Biomedical technology

Researchers develop 3-D dressing to heal wounds

Researchers at ITMO University and the University of Toronto have developed a material based on gelatin and nanocrystalline cellulose that can fight off antibiotic-resistant bacteria and speed up the wound healing process. ...

Dentistry

Dental antibiotics up 25% during pandemic: study

The amount of antibiotics prescribed by dentists in Britain has soared by a quarter since COVID-19 struck, according to research published Friday highlighting the risk of a "slow-motion" pandemic of antibiotic resistance.

Diseases, Conditions, Syndromes

Could COVID-19 be fuelling drug resistance?

We need to understand the impact of COVID-19 on wider health issues to shape better public health responses and limit long-term consequences. Drug resistance is one of these, Gemma Buckland-Merrett explains.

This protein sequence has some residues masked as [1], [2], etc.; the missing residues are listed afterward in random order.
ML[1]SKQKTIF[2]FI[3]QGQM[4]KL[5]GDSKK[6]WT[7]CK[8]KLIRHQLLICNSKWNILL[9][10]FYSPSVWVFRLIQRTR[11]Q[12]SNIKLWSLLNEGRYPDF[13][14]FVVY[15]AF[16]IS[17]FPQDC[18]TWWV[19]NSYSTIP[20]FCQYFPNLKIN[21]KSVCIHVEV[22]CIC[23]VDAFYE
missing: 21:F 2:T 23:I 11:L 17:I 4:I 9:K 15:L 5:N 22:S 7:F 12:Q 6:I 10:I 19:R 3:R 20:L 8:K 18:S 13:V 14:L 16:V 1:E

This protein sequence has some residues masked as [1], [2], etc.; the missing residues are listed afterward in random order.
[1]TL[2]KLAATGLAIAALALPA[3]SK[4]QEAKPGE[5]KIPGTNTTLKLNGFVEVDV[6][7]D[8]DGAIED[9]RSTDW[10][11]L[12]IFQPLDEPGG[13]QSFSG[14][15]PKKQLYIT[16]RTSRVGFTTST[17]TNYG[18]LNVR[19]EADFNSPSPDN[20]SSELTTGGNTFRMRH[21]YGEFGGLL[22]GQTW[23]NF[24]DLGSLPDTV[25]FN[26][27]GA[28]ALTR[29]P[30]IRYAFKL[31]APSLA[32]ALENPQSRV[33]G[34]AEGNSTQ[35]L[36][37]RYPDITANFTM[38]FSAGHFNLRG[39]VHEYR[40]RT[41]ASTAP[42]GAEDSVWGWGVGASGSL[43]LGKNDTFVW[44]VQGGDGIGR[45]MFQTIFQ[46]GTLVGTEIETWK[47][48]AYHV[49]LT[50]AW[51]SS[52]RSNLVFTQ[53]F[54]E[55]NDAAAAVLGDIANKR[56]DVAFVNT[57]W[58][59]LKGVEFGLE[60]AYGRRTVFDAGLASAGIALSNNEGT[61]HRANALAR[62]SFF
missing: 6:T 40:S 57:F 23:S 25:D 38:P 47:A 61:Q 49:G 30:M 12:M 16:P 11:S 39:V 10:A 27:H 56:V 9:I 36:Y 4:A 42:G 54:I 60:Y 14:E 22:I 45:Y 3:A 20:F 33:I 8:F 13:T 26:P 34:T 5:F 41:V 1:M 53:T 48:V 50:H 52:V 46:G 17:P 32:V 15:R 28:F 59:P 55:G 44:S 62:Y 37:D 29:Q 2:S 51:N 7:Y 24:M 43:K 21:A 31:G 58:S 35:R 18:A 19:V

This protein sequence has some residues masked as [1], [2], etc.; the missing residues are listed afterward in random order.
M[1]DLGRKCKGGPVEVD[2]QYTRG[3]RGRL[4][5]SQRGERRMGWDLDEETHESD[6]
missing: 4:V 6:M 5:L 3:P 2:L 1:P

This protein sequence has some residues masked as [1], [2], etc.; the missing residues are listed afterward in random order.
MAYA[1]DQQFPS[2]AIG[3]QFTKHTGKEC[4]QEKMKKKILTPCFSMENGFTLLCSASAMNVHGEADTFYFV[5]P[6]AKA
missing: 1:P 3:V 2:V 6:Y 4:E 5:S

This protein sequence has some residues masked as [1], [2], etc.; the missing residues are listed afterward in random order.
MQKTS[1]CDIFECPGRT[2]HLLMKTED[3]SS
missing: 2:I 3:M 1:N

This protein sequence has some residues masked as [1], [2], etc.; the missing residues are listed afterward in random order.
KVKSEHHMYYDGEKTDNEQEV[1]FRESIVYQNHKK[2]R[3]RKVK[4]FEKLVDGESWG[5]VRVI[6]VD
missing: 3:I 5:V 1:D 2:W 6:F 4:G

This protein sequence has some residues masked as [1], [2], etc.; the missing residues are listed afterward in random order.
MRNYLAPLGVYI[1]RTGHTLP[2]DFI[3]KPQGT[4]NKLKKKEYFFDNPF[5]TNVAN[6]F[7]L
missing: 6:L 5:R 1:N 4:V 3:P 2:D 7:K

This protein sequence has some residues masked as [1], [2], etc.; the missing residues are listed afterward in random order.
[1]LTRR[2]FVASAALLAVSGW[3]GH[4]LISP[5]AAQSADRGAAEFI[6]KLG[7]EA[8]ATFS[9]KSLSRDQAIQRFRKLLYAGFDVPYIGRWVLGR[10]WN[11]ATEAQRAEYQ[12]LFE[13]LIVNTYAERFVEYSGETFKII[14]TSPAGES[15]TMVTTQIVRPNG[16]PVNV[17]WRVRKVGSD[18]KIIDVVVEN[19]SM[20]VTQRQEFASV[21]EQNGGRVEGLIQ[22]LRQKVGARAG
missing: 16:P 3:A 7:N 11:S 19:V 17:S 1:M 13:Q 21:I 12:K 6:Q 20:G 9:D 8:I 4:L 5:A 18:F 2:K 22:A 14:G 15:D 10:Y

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Antibiotic resistance

Antibiotic resistance is the ability of a microorganism to withstand the effects of antibiotics. It is a specific type of drug resistance. Antibiotic resistance evolves via natural selection acting upon random mutation, but it can also be engineered by applying an evolutionary stress on a population. Once such a gene is generated, bacteria can then transfer the genetic information in a horizontal fashion (between individuals) by plasmid exchange. If a bacterium carries several resistance genes, it is called multiresistant or, informally, a superbug. The term antimicrobial resistance is sometimes used to explicitly encompass organisms other than bacteria.

Antibiotic resistance can also be introduced artificially into a microorganism through transformation protocols. This can aid in implanting artificial genes into the microorganism. If the resistance gene is linked with the gene to be implanted, the antibiotic can be used to kill off organisms that lack the new gene.

This text uses material from Wikipedia, licensed under CC BY-SA